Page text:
You don't have to aim to save the planet, but to win business nowadays you do need to show off your sustainability credentials

Just a few years ago sustainability was something on the periphery for tree huggers, today it’s centre stage and a key aspect of construction practice with the potential to generate billions of pounds of work which will impact on the success of every company in the industry – whether you believe in global warming or not.

Last month’s Ecobuild was a good example of the rise of sustainability. Every year it has got bigger and bigger, reflecting the market’s interest in the subject and the increasing number of companies offering solutions. In contrast, Interbuild has shrunk. Perhaps the rebranding as BEST, with a focus on sustainability, will see a reversal of the exhibition’s fortunes.

In the same way that a legendary exhibition such as Interbuild has had to re-brand because of commercial pressures, so all organisations must be aware of the impact their sustainable credentials will have on brand value.

At the core of every brand is the personality of the organisation. This is how your business is perceived and may cover a range of elements; professionalism, reliability, value and technical expertise are examples of elements many organisations strive for. Ideally, everything our customers see or hear from us reinforces these perceptions.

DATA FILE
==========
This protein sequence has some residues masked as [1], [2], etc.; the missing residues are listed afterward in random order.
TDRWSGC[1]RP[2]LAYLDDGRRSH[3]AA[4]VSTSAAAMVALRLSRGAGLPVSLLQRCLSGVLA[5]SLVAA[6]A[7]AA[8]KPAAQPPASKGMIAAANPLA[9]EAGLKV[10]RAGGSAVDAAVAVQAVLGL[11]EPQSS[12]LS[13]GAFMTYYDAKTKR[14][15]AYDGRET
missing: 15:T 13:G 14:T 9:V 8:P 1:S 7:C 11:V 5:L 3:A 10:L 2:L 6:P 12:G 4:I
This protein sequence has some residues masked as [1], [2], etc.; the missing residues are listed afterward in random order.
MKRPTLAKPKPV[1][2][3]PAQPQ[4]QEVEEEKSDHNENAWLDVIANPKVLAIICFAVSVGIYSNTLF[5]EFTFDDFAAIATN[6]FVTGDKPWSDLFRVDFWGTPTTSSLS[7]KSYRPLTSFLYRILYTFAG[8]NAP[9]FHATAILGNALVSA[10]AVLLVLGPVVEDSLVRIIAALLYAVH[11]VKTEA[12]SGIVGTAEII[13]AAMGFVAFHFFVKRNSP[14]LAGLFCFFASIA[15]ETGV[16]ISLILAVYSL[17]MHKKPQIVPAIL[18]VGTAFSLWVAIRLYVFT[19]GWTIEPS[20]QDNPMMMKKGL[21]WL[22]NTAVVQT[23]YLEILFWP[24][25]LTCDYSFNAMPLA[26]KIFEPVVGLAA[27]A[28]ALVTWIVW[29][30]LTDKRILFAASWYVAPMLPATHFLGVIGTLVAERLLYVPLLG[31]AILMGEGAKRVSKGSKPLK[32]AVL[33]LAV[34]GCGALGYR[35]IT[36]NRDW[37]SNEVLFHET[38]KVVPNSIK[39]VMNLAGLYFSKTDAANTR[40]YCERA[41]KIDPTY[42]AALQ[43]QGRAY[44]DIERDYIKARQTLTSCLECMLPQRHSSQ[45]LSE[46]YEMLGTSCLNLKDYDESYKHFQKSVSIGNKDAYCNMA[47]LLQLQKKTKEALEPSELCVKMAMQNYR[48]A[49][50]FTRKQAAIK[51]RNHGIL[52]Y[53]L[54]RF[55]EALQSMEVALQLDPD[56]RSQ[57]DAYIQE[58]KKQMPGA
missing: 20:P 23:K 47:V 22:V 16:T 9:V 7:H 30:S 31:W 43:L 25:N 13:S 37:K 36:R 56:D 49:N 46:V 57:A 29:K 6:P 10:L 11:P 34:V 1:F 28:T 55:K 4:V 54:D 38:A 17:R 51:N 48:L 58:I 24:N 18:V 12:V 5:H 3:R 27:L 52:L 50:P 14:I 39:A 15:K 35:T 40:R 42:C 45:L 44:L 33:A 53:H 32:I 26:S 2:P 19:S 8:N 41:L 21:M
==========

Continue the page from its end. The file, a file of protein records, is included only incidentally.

Your organisation’s name and logo then act as shorthand for all of these characteristics, allowing customers to instantly recall what your organisation means to them. Have you kept up to date and added sustainability to the list of characteristics you want your customers to associate you with? If not, as the demand for sustainable products and services increases you may find your company branded as an old fashioned and out of date organisation.

Hearsay has it that they want wooden cladding to their buildings, even if there are more sustainable alternatives, so that customers can see their commitment.

The large supermarkets are a good example of the commitment to add sustainability to the brand. Having recognised that it is a desirable characteristic they are vying with each other to be the most sustainable organisation.

This is reflected in their building designs, construction site practices and of course their operations. Hearsay has it that they want wooden cladding to their buildings, even if there are more sustainable alternatives, so that customers can see their commitment. A cynic might say this is not about saving the planet, but winning business - and why not?

In the same way, organisations in the construction sector should be focusing not only on how they can meet the sustainable agenda, but how they demonstrate this. Incorporating these characteristics into the mix which is their brand. In this way it is possible to build your brand equity, demonstrating to your clients that you understand how to meet sustainable requirements and more importantly, how to help them meet their own sustainable targets and aspirations.

This is not about saving the planet but developing and then using a business strength which is increasingly in demand. For now, demonstrating sustainable credentials is a matter of gaining competitive advantage. But very soon it will become a ‘must have’ and any organisation which does not present these credentials will be seriously disadvantaged.